Julius Evola - Against The Neopagans (25.0 Kb)
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Extracted from "Grundisse" by Julius Evola The Misunderstandings of the New "Paganism". It is perhaps appropriate to point out the misunderstandings that are current at the moment in some radical circles, who believe that a solution lies in the direction of a new paganism. This misunderstanding is already visible in the use of terms such as "pagan" and "pagandom". I myself, having used these expressions as slogans in a book that was published in Italy in 1928, and in Germany in 1934, have cause for sincere regrets. Certainly... More >>>Book can be downloaded, and can be ordered on CD.Note that, unfortunately, not all my books can be downloaded or ordered on CD due to the restrictions of copyright. However, most of the books on this site do not have copyright restrictions. If you find any copyright violation, please contact me at firstname.lastname@example.org. I am very attentive to the issue of copyright and try to avoid any violations, but on the other hand to help all fans of magic to get access to information.
Extracted from "Grundisse" by Julius Evola The Misunderstandings of the New "Paganism".
It is perhaps appropriate to point out the misunderstandings that are current at the moment in some radical circles, who believe that a solution lies in the direction of a new paganism. This misunderstanding is already visible in the use of terms such as "pagan" and "pagandom". I myself, having used these expressions as slogans in a book that was published in Italy in 1928, and in Germany in 1934, have cause for sincere regrets. Certainly the word for pagan or heathen, paganus, appears in some ancient Latin writers such as Livy without an especially negative tone. But this does not alter the fact that with the arrival of the new faith, the word paganus became a decidedly disparaging expression, as used in early Christian apologetics. It derives from pagus, meaning a small town or village, so that paganus refers to the peasant way of thinking: an uncultured, primitive, and superstitious way. In order to promote and glorify the new faith, the apologists had the bad habit of elevating themselves through the denigration of other faiths. There was often a conscious and often systematic disparagement and misrepresentation of almost all the earlier traditions, doctrines, and religions, which were grouped under the contemptuous blanket -term of paganism or heathendom.
To this end, the apologists obviously made a premeditated effort to highlight those aspects of the pre- Christian religions and traditions that lacked any normal or primordial character, but were clearly forms that had fallen into decay. Such a polemical procedure lead, in particular, to the characterization of whatever had preceded Christendom, and was hence non-Christian, as necessarily anti-Christian.
Giulio Cesare Andrea Evola (19 May 1898 - 11 June 1974), better known as Julius Evola, was an Italian philosopher, painter, and esotericist. Evola regarded his perspectives and spiritual values as aristocratic, masculine, traditionalist, heroic and defiantly reactionary.
Evola believed that mankind is living in the Kali Yuga, a Dark Age of unleashed materialistic appetites, spiritual oblivion and dissolution. To counter this and call in a primordial rebirth, Evola presented his world of Tradition. The core trilogy of Evola's works are generally regarded as Revolt Against the Modern World, Men Among the Ruins, and Ride the Tiger. According to one scholar, "Evola's thought can be considered one of the most radically and consistently antiegalitarian, antiliberal, antidemocratic, and antipopular systems in the twentieth century." Much of Evola's theories and writings is centered on Evola's own idiosyncratic spiritualism and mysticism--the inner life. The philosophy covered themes such as Hermeticism, the metaphysics of war and of sex, Tantra, Buddhism, Taoism, mountaineering, the Holy Grail, the essence and history of civilisations, decadence, and various philosophic and religious Traditions dealing with both the Classics and the Orient.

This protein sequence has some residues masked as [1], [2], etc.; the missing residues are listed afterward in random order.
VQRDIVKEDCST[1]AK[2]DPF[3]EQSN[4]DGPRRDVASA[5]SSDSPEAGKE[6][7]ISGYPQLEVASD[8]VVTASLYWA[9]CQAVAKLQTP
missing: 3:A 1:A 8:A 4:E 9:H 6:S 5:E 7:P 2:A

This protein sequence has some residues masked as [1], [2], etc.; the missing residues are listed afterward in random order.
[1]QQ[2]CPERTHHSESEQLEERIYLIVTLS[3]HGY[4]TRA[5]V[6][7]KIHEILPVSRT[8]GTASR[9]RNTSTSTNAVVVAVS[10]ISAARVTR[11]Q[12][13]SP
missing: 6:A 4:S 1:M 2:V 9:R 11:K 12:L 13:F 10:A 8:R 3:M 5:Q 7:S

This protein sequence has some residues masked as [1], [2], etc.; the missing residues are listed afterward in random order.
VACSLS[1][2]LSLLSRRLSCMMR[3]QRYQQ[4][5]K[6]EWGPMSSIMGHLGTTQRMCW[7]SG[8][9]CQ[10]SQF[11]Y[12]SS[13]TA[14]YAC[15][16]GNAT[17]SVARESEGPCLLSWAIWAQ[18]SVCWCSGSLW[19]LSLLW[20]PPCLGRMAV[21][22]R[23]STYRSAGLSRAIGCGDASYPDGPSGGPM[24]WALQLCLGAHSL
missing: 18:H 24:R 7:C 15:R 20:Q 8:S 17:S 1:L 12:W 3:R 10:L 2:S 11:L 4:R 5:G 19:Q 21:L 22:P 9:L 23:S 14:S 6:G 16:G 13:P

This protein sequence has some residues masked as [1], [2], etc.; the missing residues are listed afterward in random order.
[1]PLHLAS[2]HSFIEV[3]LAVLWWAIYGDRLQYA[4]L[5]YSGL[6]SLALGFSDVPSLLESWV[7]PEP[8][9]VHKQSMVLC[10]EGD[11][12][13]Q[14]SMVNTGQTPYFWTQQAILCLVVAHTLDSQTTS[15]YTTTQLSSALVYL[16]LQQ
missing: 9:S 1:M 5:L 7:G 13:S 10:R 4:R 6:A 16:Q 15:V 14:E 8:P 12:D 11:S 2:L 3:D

Evola was notable as a critic of fascism and Nazism from the right and his Traditionalist sociopolitical philosophy is more right wing than fascism. Evola's work was influential on fascists and neofascists, though he was never a member of the Italian National Fascist Party or the Italian Social Republic and declared himself an anti-fascist. He regarded his position as that of a sympathetic right-wing intellectual, saw potential in the movement and wished to reform its errors, to a position in line with his own views. One of his successes was in regard to the racial laws; his advocacy of a spiritual consideration of race won out in the debate in Italy, rather than a solely biological reductionism concept popular in Germany. Since World War II many Radical Traditionalist, New Right, Conservative Revolutionary, fascist, and Third Positionist groups have taken inspiration from him, as well as several apolitical occultists, such as Thomas Karlsson and Massimo Scaligero.
Around 1920, Giulio Cesare Andrea Evola's interests led him into spiritual, transcendental, and "supra-rational" studies. He began reading various esoteric texts and gradually delved deeper into the occult, alchemy, magic, and Oriental studies, particularly Tibetan Lamaism and Vajrayanist tantric yoga. He had also used hallucinogenic drugs to experience altered states of consciousness during this period, but later came to criticize such drugs in Ride the Tiger, as he did not consider stimulation as a means to transcendence.
In 1927, along with other Italian esotericists, he founded the Gruppo di Ur (the Ur Group). The group's aim was to provide a "soul" to the burgeoning Fascist movement of the time through the revival of an ancient Roman Paganism.
Evola was one of a number of right-wing intellectuals who opposed Benito Mussolini's Lateran Accords with the Roman Catholic Church and rejected the Fascist party's nationalism and its focus on mass movement mob politics; he hoped to influence the regime toward his own variation on fascist racial theories and his "Tradionalist" philosophy. Early in 1930, Evola launched La Torre [The Tower], a bi-weekly review, to voice his conservative-revolutionary ideas and denounce the demagogic tendencies of official fascism; government censors suppressed the journal and engaged in character assassination against its staff (for a time, Evola retained a bodyguard of like-minded radical fascists) until it died out in June of that year. From 1934 to 1943, he edited the cultural page of Roberto Farinacci's journal Regime Fascista [The Fascist Regime].